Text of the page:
Quick Dolichorhynchops Facts

  • Lived during the Late Cretaceous Period
  • Lived on the shores of what is now North America
  • Was about the length of a Killer Whale
  • Was a little heavier than a White-Beaked Dolphin
  • Lived on a diet of squids
Dolichorhynchops Pictures

About Dolichorhynchops

Dolichorhynchops was a prehistoric animal which lived approximately 80 million to 70 million years ago during the Late Cretaceous Period. It was first discovered around the turn of the 20th century and was named by Samuel Wendell Williston in 1902. The name of this animal is Greek for “long-snouted face.” However, many paleontologists have given her the nickname “Dolly,” a name which is a whole lot easier to pronounce than Dolichorhynchops.

If you have ever looked closely at Dolichorhynchops pictures, then you might have mistaken this animal as some sort of a prehistoric dolphin or that it was somehow a cross between a penguin and some sort of shark. However, you would be wrong on both counts. This animal was actually a plesiosaur – although it was sort of an atypical one because of its head size and because of its short neck. Usually, plesiosaurs had very tiny heads that were placed at the end of very long necks.  Dolichorhynchops wasn’t built like that, though. It had a larger head with a long snout and its neck was short and thick.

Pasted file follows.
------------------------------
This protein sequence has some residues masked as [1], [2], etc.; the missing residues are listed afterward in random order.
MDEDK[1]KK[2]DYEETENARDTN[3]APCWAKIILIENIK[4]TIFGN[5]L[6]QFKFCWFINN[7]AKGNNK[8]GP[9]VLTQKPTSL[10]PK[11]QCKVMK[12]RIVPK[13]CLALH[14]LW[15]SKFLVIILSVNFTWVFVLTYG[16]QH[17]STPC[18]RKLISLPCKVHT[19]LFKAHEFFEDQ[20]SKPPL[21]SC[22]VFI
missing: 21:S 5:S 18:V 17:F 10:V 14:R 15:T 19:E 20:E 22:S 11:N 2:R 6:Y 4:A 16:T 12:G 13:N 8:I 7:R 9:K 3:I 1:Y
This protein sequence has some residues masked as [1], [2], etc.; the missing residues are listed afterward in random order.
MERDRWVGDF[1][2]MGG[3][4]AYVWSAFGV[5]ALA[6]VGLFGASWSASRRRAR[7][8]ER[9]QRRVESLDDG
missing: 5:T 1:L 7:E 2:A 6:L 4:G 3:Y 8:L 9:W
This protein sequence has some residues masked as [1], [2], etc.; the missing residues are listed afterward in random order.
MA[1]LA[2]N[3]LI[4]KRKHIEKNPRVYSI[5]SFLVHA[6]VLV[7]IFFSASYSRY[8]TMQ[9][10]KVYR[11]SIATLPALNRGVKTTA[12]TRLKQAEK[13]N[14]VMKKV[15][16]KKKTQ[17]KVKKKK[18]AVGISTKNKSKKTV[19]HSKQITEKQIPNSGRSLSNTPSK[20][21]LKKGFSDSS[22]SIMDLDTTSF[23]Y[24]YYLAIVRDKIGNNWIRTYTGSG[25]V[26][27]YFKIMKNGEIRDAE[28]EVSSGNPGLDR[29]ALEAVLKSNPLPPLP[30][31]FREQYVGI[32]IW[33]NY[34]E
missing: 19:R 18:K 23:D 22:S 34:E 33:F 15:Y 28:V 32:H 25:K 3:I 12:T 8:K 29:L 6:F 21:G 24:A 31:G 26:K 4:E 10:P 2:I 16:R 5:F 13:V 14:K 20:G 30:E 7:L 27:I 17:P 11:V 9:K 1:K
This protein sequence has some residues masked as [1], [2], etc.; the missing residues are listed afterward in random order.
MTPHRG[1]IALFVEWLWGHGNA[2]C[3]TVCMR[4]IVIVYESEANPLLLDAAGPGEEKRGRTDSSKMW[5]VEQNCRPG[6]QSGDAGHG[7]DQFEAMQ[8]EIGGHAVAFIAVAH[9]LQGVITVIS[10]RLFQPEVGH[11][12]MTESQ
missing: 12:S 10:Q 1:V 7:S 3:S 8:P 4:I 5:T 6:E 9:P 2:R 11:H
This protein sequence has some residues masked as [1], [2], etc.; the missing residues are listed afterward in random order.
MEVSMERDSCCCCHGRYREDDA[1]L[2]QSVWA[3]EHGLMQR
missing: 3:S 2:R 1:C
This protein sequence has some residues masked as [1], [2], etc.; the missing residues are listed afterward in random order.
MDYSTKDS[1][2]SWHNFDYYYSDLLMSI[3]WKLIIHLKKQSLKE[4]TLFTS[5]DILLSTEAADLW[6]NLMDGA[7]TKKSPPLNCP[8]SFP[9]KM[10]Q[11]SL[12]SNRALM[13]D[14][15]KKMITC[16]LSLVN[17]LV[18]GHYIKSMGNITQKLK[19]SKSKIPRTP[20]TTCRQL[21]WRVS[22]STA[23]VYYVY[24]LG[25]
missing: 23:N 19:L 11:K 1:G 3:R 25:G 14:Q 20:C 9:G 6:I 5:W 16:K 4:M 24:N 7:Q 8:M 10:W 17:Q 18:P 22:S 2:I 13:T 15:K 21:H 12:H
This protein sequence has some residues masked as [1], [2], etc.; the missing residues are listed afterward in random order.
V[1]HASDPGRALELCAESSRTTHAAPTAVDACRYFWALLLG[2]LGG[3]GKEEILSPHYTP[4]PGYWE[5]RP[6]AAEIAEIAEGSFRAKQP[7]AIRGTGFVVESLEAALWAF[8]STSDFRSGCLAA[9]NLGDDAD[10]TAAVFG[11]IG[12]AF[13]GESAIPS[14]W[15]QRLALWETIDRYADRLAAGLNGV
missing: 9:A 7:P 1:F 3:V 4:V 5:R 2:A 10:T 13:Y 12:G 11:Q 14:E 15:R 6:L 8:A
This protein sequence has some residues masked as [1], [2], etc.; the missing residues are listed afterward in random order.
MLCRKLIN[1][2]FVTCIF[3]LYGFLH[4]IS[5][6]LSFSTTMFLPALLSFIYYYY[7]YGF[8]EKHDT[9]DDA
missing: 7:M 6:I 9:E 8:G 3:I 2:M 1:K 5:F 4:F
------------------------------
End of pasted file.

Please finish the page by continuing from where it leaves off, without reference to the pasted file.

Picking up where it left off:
Dolichorhynchops was approximately 17 feet long and weighed around 1,000 pounds. Analysis of this animal’s skull seems to suggest that its jaws weren’t all that powerful. Which meant that it not only couldn’t have eaten the mollusks of the time but also probably couldn’t have eaten fish. Which means that it probably feasted on squids. After all a squid’s body would have been soft enough for this animal to have eaten.

However, one of the most interesting facts about Dolichorhynchops is that it eventually went extinct and its evolutionary niche was filled by Mosasaurs. That’s because these creatures were better adapted to feeding from the ocean than Dolichorhynchops was. Which means Mosasaurs most likely out-competed them for food – thereby, driving them into extinction.

Dolichorhynchops Pictures

Dolichorhynchops by Rafael Albo
Dolichorhynchops by Jacek Major
Dolichorhynchops by Stanton F. Fink